#205 Performing A Retzius-Sparing Prostatectomy with a New Robot – Revo-i Drs. Sylvia Ali, Koon Rha
This is one of the 2023 KS International Innovation Awards videos selected for inclusion in the Vattikuti Foundation – ORSI Humans on the Cutting Edge of Robotic Surgery Conference, October 6, 7 & 8, 2023 in Ghent, Belgium. Posting does not imply that is has been selected as a Finalist, just that the content will be discussed at the Conference.
From the entry: Performing a Retzius-sparing Radical Prostatectomy with a New Robot – Revo-i Dr. Koon Ho Rha (Yonsei University, Seoul, South Korea) Dr. Sylvia Alip (University of the Philippines, Manila, Philippines)
Abstract Introduction The Da Vinci robot is the ubiquitous international standard for robotic surgery. Newer robots are set to challenge the monopoly, bring down costs, and make innovations more accessible to patients around the world. One such robot is the Revo-i (Meerecompany, Seoul, South Korea) – a new telemanipulator system approved in 2018. The aim of this study and accompanying video demonstration is to illustrate similarities and differences between the two systems and their outcomes.
Materials and Methods Non-metastatic prostate cancer patients undergoing Retzius-sparing robot- assisted radical prostatectomy (RS-RARP) from January 2016 to December 2020 were matched into two cohorts according to the following criteria: age, ASA score, BMI, prostate volume, Gleason score, tumor stage. One cohort was operated on using the da Vinci robot, and another with the Revo-i. The following outcomes were compared: estimated blood loss, length-of-stay, complication rate, operative times, positive surgical margins, and biochemical recurrence at six months.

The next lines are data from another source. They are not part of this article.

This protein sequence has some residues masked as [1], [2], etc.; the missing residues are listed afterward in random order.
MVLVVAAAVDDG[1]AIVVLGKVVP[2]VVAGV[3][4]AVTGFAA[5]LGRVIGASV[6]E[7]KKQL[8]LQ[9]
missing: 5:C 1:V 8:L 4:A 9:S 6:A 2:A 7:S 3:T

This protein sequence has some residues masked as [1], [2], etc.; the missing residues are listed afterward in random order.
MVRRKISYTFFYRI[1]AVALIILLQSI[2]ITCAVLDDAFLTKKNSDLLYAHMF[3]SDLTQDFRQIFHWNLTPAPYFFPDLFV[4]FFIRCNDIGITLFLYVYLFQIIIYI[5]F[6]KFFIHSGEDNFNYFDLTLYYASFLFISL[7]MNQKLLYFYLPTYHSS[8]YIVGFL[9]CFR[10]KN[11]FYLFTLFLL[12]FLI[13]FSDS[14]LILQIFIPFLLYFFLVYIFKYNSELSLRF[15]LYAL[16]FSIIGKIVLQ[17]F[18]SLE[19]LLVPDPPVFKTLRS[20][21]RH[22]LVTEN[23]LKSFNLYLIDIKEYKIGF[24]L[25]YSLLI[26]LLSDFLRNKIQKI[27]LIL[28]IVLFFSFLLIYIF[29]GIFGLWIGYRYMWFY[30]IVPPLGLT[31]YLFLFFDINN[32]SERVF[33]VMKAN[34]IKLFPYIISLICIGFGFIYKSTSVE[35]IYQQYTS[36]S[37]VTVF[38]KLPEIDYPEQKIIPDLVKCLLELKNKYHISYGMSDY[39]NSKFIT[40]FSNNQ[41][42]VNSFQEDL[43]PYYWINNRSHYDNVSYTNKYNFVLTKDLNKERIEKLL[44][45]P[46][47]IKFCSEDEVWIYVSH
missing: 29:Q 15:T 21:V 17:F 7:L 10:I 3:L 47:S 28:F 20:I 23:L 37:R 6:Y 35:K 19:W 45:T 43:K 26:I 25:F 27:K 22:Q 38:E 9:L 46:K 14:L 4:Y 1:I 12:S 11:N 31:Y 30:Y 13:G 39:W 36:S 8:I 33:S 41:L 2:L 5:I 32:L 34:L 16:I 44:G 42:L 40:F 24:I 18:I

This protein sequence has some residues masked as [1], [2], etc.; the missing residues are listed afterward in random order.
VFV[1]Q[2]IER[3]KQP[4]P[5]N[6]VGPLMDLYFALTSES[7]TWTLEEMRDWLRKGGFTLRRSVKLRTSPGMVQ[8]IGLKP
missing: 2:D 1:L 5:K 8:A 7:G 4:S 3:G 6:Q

Results Both cohorts were similar in estimated blood loss, positive margin rate and complication rate. The DaVinci showed faster console, suture, and total operation times. These differences were statistically significant.
Conclusion The Revo-I, despite being slower than the DaVinci in operative times, continues to perform efficiently with similar short-term oncologic outcomes. More studies on new robotic systems may help broaden the options for robotic surgery.